Another common installation problem is not sealing the window properly. If there’s space around the air conditioner, you'll let in hot air. Make sure that the fold-out shield on a window unit blocks as much air as possible. Then you can look into weatherstripping to seal up any gaps.
For outdoor units, make sure the space around it is clear: no trees, shrubs, flowers, or structures should block their flow.
3. It's Surrounded with Appliances
Most air conditioners have sensors that let you pick a temperature and prompt the unit to cycle on and off to maintain that temperature. But these can be unintentionally tricked.
Make sure there are no appliances that give off heat near your air conditioner. This includes lamps, kitchen appliances like refrigerators, and home electronics like televisions. Those items will raise the temperature in their immediate area and fool the air conditioner into working harder—and thus less efficiently. Consider using blackout curtains in the room with your AC unit.
“Close the blinds or drapes on the sunny side of your home during the hottest part of the day to naturally lower the inside temperature,” says Ted Noonan, owner of Noonan Energy in Massachusetts. “Avoid cooking meals that involve the oven, which can increase the temperature in your home and force your unit to work harder.”
4. You Use It On Mild Days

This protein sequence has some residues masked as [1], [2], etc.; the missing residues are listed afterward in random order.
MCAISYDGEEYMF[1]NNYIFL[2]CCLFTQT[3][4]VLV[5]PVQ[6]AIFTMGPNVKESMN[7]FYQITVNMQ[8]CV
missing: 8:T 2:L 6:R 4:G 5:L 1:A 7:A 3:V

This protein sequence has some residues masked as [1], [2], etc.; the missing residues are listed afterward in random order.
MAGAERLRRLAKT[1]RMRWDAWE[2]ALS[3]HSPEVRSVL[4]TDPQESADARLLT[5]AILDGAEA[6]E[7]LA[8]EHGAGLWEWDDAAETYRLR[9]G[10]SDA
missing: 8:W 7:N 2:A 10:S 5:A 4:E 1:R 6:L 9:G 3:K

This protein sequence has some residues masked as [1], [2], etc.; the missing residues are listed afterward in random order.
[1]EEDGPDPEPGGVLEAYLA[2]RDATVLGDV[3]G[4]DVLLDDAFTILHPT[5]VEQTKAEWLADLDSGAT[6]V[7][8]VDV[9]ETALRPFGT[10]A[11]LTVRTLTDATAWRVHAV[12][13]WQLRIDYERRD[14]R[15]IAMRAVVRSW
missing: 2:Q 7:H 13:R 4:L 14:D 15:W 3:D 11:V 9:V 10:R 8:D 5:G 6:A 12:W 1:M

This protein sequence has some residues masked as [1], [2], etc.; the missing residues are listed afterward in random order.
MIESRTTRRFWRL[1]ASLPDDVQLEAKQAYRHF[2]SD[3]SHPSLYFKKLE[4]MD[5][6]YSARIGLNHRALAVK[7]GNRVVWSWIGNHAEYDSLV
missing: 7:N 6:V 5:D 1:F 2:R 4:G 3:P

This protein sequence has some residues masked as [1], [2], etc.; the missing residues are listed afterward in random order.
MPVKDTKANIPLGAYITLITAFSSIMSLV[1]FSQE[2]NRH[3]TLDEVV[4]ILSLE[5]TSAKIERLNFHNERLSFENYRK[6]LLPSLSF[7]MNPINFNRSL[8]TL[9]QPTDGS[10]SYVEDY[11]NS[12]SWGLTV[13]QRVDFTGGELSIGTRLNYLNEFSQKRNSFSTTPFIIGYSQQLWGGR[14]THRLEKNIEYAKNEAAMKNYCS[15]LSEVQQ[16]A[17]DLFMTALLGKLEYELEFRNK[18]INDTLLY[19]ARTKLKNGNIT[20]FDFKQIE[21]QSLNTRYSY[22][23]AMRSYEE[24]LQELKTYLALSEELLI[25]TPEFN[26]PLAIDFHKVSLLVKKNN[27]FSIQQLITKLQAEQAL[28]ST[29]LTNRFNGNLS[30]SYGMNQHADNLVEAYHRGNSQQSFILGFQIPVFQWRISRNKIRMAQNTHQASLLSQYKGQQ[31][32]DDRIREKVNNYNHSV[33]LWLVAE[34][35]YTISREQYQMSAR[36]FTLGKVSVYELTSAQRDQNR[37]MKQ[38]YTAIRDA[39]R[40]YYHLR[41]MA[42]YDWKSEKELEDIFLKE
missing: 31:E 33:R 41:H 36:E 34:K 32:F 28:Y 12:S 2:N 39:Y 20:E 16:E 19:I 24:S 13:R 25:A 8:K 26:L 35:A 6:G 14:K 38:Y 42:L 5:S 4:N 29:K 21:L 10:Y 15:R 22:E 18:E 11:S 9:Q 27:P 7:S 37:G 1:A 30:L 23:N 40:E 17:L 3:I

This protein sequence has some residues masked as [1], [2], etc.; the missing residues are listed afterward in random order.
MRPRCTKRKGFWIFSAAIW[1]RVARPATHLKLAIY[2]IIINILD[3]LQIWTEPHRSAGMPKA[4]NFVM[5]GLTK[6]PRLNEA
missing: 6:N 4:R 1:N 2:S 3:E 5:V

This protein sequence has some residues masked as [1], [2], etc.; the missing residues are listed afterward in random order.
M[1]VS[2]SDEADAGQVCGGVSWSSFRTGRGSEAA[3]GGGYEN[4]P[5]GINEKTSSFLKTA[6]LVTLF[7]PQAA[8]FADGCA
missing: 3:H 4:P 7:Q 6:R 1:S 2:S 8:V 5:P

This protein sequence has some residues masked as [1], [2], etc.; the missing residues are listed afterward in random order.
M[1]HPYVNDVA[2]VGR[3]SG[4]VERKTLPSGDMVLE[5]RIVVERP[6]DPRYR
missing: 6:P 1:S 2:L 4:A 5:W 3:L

Frankly, we all probably use our air conditioners more than necessary. These units use a lot of energy, making them expensive to run; it could cost you as much as $25 per month per unit to run half of each day.
If it’s only mildly hot outside, or if you’re not in the same room as the air conditioner, turn it off. Fans, especially ceiling fans, are a good option, too as they do a great job of circulating air. Plus, a ceiling fan costs only $1.50 per month for the same usage. And the less you use it, the longer your air conditioner will last.
5. You Ignore Preventive Maintenance
For smaller window AC units, proper location and air filter cleaning will take you through the life of the system. But for large HVAC units, more maintenance might be needed. “At a minimum, air conditioning condenser coils should be cleaned at least twice a year,” says Richard Ciresi, owner of an Aire Serv heating and cooling franchise. “It is best to clean the condenser coils before starting the system for the season and again when the weather starts to get hot for prolonged periods of time.” The condenser coils are located on the exterior box of your HVAC system. To clean them, first turn off the power at the outdoor shutoff, then use a coil brush or vacuum to remove debris. Spray with a hose or wash with coil cleaner as needed.
There are few feelings of relief so perfect as coming in from a hot, humid summer’s day to a crisp, air-conditioned house. But it’s important to remember that these appliances won’t simply take care of themselves. Take care of them with our expert tips, and they’ll keep your family cool all season long.
What to do If Your House Gets Struck by Lightning
Lightning is an amazing natural phenomenon that scientists are still trying to figure out. With bolt temperatures hotter than the sun’s surface and voltages sometimes greater than 100 million volts, lightning is one of the most dangerous and deadly forces on the earth.
This being said, it’s not surprising that lightning has the ability to do major damage to any home that it strikes. It’s important to know ahead of time what to do if your house does get struck by lightning. Knowing what immediate steps to take in a lightning emergency could save you a lot of money and possibly even your life.
HOW DOES LIGHTNING WORK?